ENID, Okla. —
This year’s round of A-F Report Cards for Oklahoma public school districts and individual schools was released Wednesday afternoon by Oklahoma State Department of Education, then amended to remove district-wide grades.
Overall grades for school districts as initially included on the education department’s website were: Waukomis, C; Kremlin-Hillsdale, C+; Chisholm, A; Garber, B; Pioneer-Pleasant Vale, B-; Enid, D+; Drummond, B-; and Covington-Douglas, D.
Scroll down at the end of story for individual Garfield County school results.
Letter grades given to individual schools range from F to A+.
However, later on Wednesday afternoon, the district grades were removed from the state’s website, and grades for individual schools remained.
Tricia Pemberton, spokeswoman for the Oklahoma State Department of Education, explained the change.
“The district grades were not ready to be released today,” Pemberton said. “That was completely my error. I thought we were releasing the district and site grades, and we were just releasing site grades today. The district grades will be ready to be released hopefully within a few days. Please ignore the district grade that you saw first, and that will be reposted within a few days.”
This is the second year the state has issued grade cards for districts and schools. The method of producing the grades has been amended from last year, the State Department of Education said in a press release.
This year, 354 schools, or 20 percent, received overall A’s; 499 schools, or 28 percent, earned overall B’s; and 472 schools, or 26 percent, received C’s. That compares to last year’s totals of 160 A’s, 842 B’s and 594 C’s.
There also was a significant rise in D’s and F’s, with 263 schools getting D’s and 163 schools receiving F’s. Statewide, 24 percent of schools got D’s or F’s. In 2012, the report cards recorded 138 D’s and 10 F’s.
State Superintendent Janet Barresi said this year’s grade results were expected in light of increasing academic rigor and changes made to the grade calculation.
“Our students do not know less than they did, and teachers are not doing a poor job,” Barresi said. “Far from it. Classroom teachers are working hard, responding to more rigorous standards that will help children be prepared for successful and happy lives. As I had noted in August at a state Capitol news conference, this is a transformative time for Oklahoma education. The move to higher standards and expectations will be challenging, but the rewards will be generations of young people ready for college, career and citizenship.”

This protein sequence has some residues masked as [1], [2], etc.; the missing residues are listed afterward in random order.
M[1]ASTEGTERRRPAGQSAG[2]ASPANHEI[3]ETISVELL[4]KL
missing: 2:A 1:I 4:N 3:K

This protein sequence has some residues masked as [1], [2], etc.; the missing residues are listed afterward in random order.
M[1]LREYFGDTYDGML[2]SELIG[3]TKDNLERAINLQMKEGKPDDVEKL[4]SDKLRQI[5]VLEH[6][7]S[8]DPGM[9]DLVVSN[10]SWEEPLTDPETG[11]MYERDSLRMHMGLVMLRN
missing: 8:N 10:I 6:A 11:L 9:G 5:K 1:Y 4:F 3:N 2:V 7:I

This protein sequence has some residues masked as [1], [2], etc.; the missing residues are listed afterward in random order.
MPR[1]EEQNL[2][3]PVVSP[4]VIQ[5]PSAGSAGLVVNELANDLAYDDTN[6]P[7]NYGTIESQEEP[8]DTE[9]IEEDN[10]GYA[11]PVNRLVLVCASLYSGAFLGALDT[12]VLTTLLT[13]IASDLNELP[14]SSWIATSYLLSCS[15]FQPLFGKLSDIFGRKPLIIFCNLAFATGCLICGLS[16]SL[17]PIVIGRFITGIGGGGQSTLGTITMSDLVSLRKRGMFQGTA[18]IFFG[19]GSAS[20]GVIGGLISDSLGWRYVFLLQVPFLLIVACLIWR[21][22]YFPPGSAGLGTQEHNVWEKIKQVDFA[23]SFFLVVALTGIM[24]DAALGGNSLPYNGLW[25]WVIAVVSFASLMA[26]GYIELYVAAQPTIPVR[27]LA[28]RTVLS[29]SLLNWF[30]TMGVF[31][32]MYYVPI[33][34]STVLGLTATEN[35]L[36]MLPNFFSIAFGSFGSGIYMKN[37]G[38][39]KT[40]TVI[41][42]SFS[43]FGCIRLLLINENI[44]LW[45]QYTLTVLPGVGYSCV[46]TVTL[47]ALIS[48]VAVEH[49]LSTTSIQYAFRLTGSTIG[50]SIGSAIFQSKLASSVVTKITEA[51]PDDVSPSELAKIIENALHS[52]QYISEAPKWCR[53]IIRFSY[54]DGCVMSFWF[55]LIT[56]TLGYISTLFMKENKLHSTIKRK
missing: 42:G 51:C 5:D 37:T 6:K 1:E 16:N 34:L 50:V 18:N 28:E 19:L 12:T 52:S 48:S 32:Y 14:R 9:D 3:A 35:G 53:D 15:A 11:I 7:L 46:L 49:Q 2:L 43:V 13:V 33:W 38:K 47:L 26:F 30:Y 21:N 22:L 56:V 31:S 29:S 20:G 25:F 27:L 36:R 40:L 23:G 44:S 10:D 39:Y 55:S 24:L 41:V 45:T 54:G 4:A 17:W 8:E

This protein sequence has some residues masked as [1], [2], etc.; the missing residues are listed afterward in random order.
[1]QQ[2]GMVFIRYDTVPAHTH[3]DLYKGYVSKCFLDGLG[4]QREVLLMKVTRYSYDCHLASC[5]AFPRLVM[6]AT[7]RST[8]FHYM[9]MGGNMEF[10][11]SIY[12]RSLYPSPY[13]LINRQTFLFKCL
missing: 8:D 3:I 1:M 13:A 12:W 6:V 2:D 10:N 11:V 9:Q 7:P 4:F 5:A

Shawn Hime, superintendent of Enid Public Schools, said parents, students and teachers know best the success accomplished each day in Enid classrooms. Enid High School has had five National Merit Scholars in two years, opened the University Center and was selected for the National Math and Science Initiative program, Hime said.
“Our average ACT score continues to exceed the state and national averages, and more students than ever are enrolling in advanced placement courses,” Hime said. “Since we received our school grades two weeks ago, they have changed 10 times. Researchers from the University of Oklahoma and Oklahoma State University have found the state grading formula to be flawed and not credible. Instead of the grading system, it is the teachers’ work every day — looking at the individual needs and growth of every child — that makes a difference for Enid students. Students and teachers across the district are working to achieve lasting, long-term academic gains. Our goal as a district is to ensure that all students reach their greatest potential and are college and career ready upon graduation.”
Roydon Tilley, superintendent of Chisholm Public Schools, said he’s glad the district, as well as each of its schools, got an A.
“We’re happy to have the grades we have,” Tilley said. “We still have some issues with the formula. We’re trying to use the data to improve what we do every day.”
Jim Lamer, Garber superintendent, echoed what many educators across the state have said about the grading system being flawed.
“We’re all for accountability, and we all want something that will show us what we need to do to improve,” Lamer said. “We want the best school in the world right here in Garber, but I can’t say this particular system shows us what to do to make those improvements.”
Brent Koontz, Pioneer-Pleasant Vale superintendent; Dale Bledsoe, Waukomis superintendent; and Jim Patton, Kremlin-Hillsdale superintendent, could not be reached for comment Wednesday afternoon.